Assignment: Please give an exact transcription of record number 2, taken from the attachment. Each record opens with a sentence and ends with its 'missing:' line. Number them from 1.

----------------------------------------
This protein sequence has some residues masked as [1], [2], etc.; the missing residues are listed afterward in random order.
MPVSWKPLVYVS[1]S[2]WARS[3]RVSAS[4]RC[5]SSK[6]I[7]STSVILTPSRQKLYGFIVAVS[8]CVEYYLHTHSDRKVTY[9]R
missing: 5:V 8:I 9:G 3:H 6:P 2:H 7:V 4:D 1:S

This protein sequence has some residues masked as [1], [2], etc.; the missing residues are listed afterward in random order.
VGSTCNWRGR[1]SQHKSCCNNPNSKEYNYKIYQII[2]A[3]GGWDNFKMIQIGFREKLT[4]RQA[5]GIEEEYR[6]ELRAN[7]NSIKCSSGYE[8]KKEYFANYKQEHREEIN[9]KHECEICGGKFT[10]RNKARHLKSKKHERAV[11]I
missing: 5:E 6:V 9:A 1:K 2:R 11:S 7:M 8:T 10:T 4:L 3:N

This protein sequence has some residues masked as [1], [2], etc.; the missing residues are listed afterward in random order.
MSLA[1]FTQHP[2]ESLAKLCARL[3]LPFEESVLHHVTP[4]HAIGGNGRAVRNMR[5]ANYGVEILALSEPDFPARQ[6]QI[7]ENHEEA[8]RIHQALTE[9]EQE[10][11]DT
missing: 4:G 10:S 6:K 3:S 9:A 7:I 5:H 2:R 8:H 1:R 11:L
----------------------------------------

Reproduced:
This protein sequence has some residues masked as [1], [2], etc.; the missing residues are listed afterward in random order.
VGSTCNWRGR[1]SQHKSCCNNPNSKEYNYKIYQII[2]A[3]GGWDNFKMIQIGFREKLT[4]RQA[5]GIEEEYR[6]ELRAN[7]NSIKCSSGYE[8]KKEYFANYKQEHREEIN[9]KHECEICGGKFT[10]RNKARHLKSKKHERAV[11]I
missing: 5:E 6:V 9:A 1:K 2:R 11:S 7:M 8:T 10:T 4:L 3:N